RSS Social Statistics Section: Survey research and new forms of data

Date: Tuesday 23 March 2021, 5.00PM - 6.30PM
Location: On-line
Online-joining instructions will be emailed to those registered
Section Group Meeting
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Recent years have seen an upheaval in the world of survey research with shifts to online and mobile data collection, use of mixed-mode designs and the implementation of adaptive designs. Part of this fast paced development is the addition of new forms of data to traditional surveys. This can take different forms, from biological data to social media or passive data from mobile devices. While these new forms of data give rise to exciting opportunities for the survey methods field it also creates challenges. There is a clear need for high quality methodological work to understand the possibilities and limitations of these new forms data.
 
The Social Statistics Section of the Royal Statistical Society is very excited to announce a new event which contains three presentations from experts in this research area.  They will present the cutting-edge evidence regarding the methods and the quality of these new forms of data.
 
Event timings are GMT

This 1.5 hour event will include three 20 minutes talks with some time available for questions followed by 30 minutes extended discussion.
 
The event will include the following presentations:
 
Data Collection using Smartphone Sensors and Apps: Understanding Participants' Sharing Decisions and Assessing Nonparticipation Bias
Bella Struminskaya, Department of Methods and Statistics, Utrecht University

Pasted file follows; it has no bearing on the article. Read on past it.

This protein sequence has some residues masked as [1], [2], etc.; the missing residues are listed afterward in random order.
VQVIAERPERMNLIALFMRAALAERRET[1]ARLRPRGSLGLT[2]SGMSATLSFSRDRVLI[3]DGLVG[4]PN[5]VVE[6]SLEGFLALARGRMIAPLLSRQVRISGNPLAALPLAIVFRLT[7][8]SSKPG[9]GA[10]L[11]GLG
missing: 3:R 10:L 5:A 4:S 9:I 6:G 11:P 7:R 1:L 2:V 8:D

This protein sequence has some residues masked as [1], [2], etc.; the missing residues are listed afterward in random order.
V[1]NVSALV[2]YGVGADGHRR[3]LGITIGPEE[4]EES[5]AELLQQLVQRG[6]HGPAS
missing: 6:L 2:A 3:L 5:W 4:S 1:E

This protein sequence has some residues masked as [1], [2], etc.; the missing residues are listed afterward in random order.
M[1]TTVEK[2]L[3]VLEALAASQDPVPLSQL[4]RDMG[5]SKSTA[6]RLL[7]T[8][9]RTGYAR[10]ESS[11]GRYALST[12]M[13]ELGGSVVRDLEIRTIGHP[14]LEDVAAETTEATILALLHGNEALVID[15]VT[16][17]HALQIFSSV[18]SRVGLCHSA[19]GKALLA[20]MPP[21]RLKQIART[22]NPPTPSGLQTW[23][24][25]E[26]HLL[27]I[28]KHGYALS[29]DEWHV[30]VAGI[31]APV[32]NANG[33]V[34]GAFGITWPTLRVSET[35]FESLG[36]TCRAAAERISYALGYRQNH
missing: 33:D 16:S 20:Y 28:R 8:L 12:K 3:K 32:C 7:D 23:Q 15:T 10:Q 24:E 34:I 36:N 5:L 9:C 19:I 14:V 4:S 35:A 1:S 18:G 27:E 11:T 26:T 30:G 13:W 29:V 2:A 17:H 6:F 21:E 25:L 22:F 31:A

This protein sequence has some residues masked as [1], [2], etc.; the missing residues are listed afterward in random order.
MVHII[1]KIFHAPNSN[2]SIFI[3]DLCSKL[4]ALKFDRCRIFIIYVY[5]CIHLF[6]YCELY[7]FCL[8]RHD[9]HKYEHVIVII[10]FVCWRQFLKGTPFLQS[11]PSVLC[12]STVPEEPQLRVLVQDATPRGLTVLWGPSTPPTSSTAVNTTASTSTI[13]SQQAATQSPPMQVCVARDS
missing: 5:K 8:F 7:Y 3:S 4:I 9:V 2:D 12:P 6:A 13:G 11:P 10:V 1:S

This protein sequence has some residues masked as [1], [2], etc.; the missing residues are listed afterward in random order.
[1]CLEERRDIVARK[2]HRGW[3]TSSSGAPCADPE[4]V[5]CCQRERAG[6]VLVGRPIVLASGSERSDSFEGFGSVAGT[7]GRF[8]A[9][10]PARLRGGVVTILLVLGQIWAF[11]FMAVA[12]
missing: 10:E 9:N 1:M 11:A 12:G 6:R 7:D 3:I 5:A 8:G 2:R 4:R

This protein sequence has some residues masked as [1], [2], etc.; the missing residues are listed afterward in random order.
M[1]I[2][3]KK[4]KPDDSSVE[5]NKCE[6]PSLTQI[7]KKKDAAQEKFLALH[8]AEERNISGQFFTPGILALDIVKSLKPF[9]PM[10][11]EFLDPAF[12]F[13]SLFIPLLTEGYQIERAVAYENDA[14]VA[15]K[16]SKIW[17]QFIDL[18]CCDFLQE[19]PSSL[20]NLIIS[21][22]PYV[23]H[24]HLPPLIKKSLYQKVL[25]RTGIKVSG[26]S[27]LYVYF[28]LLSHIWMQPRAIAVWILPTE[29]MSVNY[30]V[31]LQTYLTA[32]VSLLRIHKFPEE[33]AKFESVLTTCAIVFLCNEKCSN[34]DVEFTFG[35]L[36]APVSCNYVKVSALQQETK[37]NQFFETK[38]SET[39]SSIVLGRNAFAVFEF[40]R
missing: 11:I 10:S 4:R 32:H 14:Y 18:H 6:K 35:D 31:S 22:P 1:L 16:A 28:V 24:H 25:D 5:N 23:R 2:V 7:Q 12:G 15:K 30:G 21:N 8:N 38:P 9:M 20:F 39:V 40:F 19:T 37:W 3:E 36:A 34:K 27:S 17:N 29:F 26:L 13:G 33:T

Using smartphone sensors and apps can offer researchers detailed information about behaviours that are difficult or impossible to capture via self-report, reduce respondent burden and improve measurement accuracy. However, if respondents who are not willing or able to collect sensor data differ from those who are, the results can be biased. This presentation provides an overview of our recent research on mechanisms of sharing smartphone sensor data from (general population) randomized experiments, focusing on how features of the request and respondent characteristics influence willingness and actually sharing smartphone-sensor data. 
 
Longitudinal Research: Innovations in Data Collection
Emily Gilbert, Centre for Longitudinal Studies, University College London
 
New technology presents us with new opportunities for data collection in social research. This talk will discuss some of the innovations in data collection which have been implemented on the British birth cohort studies run by the Centre for Longitudinal Studies, UCL. The focus will be on wearable technology to measure physical activity, and the capture of time use data using a mixed mode approach.
 
Linking Twitter and Survey Data: Quantity and its Impact
Tarek Al Baghal, Institute for Social and Economic Research, University of Essex
 
Linked social media and survey data have the potential to be a unique source of information for social research. While the potential usefulness of this methodology is widely acknowledged, very few studies have explored methodological aspects of such linkage, although initial research has focused on ethical issues. In this talk I will explore the amount of social media data available to link to surveys in a longitudinal setting.
 
 
Bella Struminskaya, Department of Methods and Statistics, Utrecht University
 
Emily Gilbert, Centre for Longitudinal Studies, University College London
 
Tarek Al Baghal, Institute for Social and Economic Research, University of Essex
 
 
 
Olga Maslovskaya and Alexandru Cernat for the RSS Social Statistics Section
 
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